Obama proposes $30 billion for small-business loans

President Obama is expected today to propose a plan to allocate $30 billion to community banks that agree to make loans to small businesses, according to The Washington Post. The initiative would give smaller banks the opportunity to receive money from the federal bailout program without the same conditions placed on recipients during the financial crisis, such as executive pay limits.

In excerpts from Obama's prepared remarks, he says: "These are the small, local banks that work most closely with our small businesses—that provide them their first loan and watch them grow through good times and bad. The more loans these banks provide to credit-worthy small businesses, the better a deal we'll give them."

Obama's proposal is part of a package of proposals he announced during his most recent State of the Union address; those proposals are meant to create jobs by helping small businesses, which employ the majority of U.S. workers, and include $33 billion in tax cuts for firms that create jobs or increase wages.

However, the Obama administration's economic agenda has struggled to obtain congressional support in the face of the U.S.' 10 percent unemployment rate. Some Republicans say the proposed use of bailout funds would stray too much from the Troubled Assets Relief Program's original mandate.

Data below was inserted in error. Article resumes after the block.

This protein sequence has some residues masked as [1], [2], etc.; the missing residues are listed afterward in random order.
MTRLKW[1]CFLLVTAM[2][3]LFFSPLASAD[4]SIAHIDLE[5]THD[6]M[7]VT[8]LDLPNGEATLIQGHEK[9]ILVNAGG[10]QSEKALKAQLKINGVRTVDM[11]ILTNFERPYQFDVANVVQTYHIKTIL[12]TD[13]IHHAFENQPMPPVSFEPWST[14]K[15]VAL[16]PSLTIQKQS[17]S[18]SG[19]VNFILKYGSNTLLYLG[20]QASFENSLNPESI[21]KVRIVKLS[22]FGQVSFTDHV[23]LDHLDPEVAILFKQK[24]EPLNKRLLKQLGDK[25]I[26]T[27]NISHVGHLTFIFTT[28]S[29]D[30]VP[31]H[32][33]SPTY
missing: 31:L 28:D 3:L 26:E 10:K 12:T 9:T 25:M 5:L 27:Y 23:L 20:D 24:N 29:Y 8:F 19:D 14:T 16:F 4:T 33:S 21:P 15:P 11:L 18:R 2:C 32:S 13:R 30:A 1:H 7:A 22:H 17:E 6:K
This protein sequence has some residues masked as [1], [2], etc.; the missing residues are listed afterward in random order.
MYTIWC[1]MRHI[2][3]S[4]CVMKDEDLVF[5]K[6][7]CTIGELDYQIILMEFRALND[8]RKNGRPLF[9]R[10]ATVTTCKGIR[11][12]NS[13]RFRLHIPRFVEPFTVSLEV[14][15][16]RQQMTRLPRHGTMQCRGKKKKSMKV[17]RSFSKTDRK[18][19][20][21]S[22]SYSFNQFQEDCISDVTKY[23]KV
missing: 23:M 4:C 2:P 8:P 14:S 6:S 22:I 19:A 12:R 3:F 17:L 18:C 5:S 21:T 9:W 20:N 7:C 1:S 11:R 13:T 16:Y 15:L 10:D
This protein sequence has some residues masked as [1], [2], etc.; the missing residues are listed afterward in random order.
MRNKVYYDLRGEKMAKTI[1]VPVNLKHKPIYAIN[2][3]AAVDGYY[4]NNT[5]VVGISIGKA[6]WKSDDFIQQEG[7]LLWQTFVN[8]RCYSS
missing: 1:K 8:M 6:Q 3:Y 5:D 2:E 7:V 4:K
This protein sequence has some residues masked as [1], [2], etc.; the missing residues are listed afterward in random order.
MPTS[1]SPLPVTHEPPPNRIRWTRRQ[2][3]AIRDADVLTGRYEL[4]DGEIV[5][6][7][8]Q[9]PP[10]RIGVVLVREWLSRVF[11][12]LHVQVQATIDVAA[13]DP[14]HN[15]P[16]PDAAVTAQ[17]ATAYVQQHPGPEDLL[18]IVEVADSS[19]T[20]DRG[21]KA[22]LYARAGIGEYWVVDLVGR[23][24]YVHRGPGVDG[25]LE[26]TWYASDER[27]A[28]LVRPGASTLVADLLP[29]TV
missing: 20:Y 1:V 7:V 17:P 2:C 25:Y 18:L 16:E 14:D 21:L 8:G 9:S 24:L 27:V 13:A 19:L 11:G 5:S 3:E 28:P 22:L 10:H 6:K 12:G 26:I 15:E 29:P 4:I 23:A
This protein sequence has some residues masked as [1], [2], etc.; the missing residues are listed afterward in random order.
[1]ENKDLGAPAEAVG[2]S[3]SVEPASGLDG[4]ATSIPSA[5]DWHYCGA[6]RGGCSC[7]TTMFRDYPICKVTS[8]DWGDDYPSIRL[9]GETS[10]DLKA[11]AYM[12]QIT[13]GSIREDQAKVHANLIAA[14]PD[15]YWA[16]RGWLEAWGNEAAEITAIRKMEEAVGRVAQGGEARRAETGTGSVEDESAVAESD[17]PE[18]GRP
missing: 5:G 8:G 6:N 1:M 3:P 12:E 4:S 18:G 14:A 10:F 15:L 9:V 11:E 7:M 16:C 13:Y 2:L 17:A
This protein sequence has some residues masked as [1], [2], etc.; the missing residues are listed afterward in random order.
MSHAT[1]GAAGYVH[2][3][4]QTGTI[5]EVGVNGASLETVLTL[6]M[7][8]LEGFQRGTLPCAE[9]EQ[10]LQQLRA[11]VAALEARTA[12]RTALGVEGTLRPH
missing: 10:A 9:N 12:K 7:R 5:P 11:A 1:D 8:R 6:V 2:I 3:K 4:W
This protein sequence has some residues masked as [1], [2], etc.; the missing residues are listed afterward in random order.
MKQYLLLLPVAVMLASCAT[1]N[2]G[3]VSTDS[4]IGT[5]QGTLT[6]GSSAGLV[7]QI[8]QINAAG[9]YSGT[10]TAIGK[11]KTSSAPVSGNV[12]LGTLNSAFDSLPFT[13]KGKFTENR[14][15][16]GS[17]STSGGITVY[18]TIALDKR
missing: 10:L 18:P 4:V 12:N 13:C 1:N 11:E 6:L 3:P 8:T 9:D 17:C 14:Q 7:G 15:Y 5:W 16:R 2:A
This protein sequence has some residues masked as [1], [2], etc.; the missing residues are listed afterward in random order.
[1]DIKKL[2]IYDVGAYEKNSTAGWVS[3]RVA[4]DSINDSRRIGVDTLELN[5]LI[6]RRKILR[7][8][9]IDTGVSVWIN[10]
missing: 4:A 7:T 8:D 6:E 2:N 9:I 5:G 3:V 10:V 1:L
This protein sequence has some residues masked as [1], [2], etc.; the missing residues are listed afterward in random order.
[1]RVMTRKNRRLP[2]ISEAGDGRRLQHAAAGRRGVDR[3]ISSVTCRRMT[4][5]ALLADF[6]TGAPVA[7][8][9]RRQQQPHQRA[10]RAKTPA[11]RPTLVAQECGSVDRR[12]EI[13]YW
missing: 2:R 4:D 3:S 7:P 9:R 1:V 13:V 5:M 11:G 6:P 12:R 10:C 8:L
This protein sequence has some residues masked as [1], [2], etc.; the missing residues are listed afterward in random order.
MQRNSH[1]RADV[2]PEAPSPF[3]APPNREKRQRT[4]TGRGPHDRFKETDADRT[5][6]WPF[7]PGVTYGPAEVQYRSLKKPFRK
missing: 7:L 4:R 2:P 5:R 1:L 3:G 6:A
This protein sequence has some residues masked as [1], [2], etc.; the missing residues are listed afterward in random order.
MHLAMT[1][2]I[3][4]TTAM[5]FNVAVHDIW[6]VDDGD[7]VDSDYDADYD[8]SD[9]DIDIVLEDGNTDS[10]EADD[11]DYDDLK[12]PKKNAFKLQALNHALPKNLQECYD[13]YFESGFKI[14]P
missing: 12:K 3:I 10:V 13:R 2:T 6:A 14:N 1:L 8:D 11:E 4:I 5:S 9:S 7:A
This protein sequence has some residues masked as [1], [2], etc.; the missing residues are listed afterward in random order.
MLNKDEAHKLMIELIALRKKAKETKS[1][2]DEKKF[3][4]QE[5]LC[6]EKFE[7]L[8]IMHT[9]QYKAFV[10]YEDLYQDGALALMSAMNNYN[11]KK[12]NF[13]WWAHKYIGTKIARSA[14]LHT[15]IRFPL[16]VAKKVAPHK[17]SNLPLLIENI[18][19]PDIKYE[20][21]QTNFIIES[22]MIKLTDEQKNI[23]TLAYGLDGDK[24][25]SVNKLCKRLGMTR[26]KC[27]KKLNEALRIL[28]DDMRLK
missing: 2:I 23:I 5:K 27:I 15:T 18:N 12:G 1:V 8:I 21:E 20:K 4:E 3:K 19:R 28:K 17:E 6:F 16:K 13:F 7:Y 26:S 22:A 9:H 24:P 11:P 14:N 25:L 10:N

Additionally, Rep. Nydia Velázquez (D-N.Y.), chairwoman of the House Committee on Small Business, is concerned about relying on private banks to lend money to small businesses. She has advocated for allowing the Small Business Administration (SBA) to lend directly to small businesses; although a bill granting SBA the authority to do so passed the House in October 2009, the Senate has not taken action.

According to the Obama administration's plan to offer small-business lenders a relatively inexpensive way to raise capital, the banks would pay only 5 percent in a dividend to the government. The dividend could be reduced to as little as 1 percent if a bank increased its lending by 10 percent during the next two years. The program only would be open to banks with less than $10 billion in assets.

Some industry experts are concerned that the proposal does not address some of the key reasons lending has declined, such as firms being cautious before they make new loans; banks setting high demands for borrowers; and less demand for loans as families and businesses wait for the economy to improve. Additionally, banks with more than $10 billion in assets hold 54 percent of outstanding commercial and industrial loans to small businesses, so excluding those banks could limit the program's effects.

However, a senior administration official says the plan targets smaller banks because they devote a larger share of their lending to small businesses.

Date : 2/2/2010


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